Higher Education Community Fights Immigrant Family Separations as Future of Detained Children Remains Unclear

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President Donald Trump signed an executive order on Wed., June 20 to end the practice of separating parents and children who are detained for illegally crossing the southern border from Mexico to the U.S. The White House has asserted, however, that Trump’s order does not eradicate the administration’s zero-tolerance policy which dictates that every person caught crossing the border be detained, nor is it clear if the thousands of families who have been separated since the policy went into effect in April will be reunited any time soon.

Trump’s decision comes after days of public outrage and extreme pressure from Democrats, human rights organizations, religious leaders, and most recently, thousands in the higher education community.

Earlier this week, more than 3,000 faculty members from colleges and universities across the U.S. signed an open letter to the U.S. Department of Homeland Security (DHS) objecting to the treatment of the 2,300 children currently in DHS custody. They state in the letter that as scholars, educators, and public servants, they cannot in good conscience be complicit with the separation of immigrant parents from their children.

The three-page letter gives several overarching reasons for the signatories’ opposition to what they call “government-sanctioned child abuse.” Namely, they point to the long body of research showing that children who are separated from their primary caregivers experience severe emotional distress, resulting in extreme, long-term harm to their mental health. The signatories also argue that the Trump administration’s zero-tolerance policy violates a detainee’s right to due process as well as international human rights regulations.

Furthermore, the faculty members strongly condemned the ethnic discrimination inherent in the administration’s decision to enforce this practice en masse against Latino immigrants. They called the president’s actions against this community an “outright attack upon youth within Trump’s war upon immigrants and people of color … that has eerie echoes in shameful histories of state dictatorship, ethnocide, and genocide.”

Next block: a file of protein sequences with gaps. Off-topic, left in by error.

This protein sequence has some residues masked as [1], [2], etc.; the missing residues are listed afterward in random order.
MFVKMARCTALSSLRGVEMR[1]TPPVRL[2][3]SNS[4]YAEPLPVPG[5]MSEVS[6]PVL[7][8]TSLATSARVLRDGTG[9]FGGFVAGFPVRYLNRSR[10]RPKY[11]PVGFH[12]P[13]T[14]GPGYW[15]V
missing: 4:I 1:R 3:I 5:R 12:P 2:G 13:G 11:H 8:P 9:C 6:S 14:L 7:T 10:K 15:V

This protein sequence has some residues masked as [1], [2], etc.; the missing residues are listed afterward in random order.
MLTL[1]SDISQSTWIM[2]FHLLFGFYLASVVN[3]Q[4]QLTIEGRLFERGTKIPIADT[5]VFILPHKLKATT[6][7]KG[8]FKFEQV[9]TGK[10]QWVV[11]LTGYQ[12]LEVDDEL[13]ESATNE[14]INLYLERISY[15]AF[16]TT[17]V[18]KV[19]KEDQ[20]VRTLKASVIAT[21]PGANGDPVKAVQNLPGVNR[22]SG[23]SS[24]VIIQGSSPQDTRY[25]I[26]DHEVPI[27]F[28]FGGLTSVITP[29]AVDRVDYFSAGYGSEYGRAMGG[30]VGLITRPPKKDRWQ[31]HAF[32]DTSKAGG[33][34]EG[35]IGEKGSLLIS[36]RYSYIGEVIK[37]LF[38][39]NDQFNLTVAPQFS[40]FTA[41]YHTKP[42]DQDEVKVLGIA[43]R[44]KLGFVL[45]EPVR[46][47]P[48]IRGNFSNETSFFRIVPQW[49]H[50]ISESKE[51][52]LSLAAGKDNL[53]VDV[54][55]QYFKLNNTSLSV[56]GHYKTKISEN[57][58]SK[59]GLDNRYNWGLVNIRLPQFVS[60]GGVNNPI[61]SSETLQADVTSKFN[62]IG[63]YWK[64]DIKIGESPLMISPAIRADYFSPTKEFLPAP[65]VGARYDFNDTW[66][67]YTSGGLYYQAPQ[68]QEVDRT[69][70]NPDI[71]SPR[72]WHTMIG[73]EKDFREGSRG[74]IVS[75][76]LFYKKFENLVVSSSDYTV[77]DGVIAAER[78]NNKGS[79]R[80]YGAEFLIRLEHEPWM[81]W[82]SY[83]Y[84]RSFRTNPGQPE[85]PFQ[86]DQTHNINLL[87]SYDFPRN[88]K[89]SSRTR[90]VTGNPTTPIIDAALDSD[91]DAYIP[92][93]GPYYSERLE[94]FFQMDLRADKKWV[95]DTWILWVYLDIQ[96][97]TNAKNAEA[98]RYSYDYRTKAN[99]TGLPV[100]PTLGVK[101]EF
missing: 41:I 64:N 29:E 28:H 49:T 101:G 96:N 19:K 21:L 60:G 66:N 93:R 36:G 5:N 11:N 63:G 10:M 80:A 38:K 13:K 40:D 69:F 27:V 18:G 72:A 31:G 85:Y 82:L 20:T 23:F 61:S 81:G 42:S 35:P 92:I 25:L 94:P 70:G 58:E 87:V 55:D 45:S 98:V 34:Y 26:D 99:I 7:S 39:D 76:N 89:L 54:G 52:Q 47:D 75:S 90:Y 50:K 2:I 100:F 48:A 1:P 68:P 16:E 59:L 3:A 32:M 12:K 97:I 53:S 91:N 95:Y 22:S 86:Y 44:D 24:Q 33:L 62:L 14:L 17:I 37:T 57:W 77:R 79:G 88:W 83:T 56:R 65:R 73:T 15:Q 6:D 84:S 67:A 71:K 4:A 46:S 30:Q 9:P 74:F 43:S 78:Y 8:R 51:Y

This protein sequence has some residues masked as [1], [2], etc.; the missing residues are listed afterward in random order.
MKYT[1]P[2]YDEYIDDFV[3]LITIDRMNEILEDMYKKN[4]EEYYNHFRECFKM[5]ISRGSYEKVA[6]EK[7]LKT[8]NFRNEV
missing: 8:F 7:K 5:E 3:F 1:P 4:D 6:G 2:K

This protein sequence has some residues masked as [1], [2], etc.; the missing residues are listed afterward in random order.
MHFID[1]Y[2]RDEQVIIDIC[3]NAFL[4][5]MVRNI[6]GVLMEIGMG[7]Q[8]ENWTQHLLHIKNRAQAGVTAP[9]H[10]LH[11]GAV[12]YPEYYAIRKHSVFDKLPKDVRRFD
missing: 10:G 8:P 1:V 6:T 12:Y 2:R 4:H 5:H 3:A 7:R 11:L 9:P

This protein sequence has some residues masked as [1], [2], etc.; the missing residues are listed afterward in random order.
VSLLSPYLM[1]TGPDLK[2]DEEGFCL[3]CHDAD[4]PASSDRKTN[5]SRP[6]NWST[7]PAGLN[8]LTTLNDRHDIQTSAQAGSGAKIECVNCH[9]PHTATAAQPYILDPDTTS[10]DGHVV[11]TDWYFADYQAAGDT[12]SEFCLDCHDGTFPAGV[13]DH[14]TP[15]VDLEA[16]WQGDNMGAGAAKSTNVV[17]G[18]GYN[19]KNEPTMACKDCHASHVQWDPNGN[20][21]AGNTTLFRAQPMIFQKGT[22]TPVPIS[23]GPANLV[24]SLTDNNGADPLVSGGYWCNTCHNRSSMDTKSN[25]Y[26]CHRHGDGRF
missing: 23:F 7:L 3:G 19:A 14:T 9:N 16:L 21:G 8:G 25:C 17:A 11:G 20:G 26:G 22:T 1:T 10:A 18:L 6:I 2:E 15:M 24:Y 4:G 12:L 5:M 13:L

Other higher education leaders have declared strong opposition to the policy, including University of Washington President Ana Mari Cauce. In a statement released by the university on Monday, Cauce, a former child clinical psychologist, details the extreme detriment to the children who are currently being held in DHS’s makeshift shelters and tent cities. She warns that these young people will likely experience decreased learning ability due to changes in brain development, as well as “debilitating depression, self-loathing, and doubt” and “an inability to connect with others, diminished empathy, anger, and aggression.” She called on fellow educators to demand that lawmakers make family separations permanently illegal.

A plethora of educational, medical, and human rights groups; K-12 leaders and organizations; and religious institutions and leaders have called for an end to the detainment and for the reuniting of families.

Fr. John I. Jenkins, the president of the University of Notre Dame, released a statement saying that the policy goes against the principles of Catholic education. And, nearly 650 clergy members of the United Methodist Church have signed a letter condemning the policy and U.S. Attorney General Jeff Sessions — a prominent member of the church — for sanctifying what they see as child abuse.

While lawmakers on both sides of the aisle have struggled in recent days to introduce bills that would immediately reunite detained families, many are accusing the Trump administration of using the situation to pass broader immigration reform. The House is set to vote on two bills on June 21 that include broad reforms; however, only one of the bills would result in the reunification of detained families. The legislation would also allocate billions of dollars to build a border wall as well as provide a path to citizenship for the nation’s 800,000 DACA recipients by allowing them to apply for work visas and, after six years, green cards. It is unclear how or if that bill may be revised in the face of Trump’s newly signed executive order.

Experts say the bill may pass the Republican-controlled House but is not likely to pass the Democrat-controlled Senate.

The other bill up for approval on June 21 — which would grant DACA recipients temporary legal status but not citizenship — is more restrictive of immigration policies and not expected to gain the votes of moderate Republicans.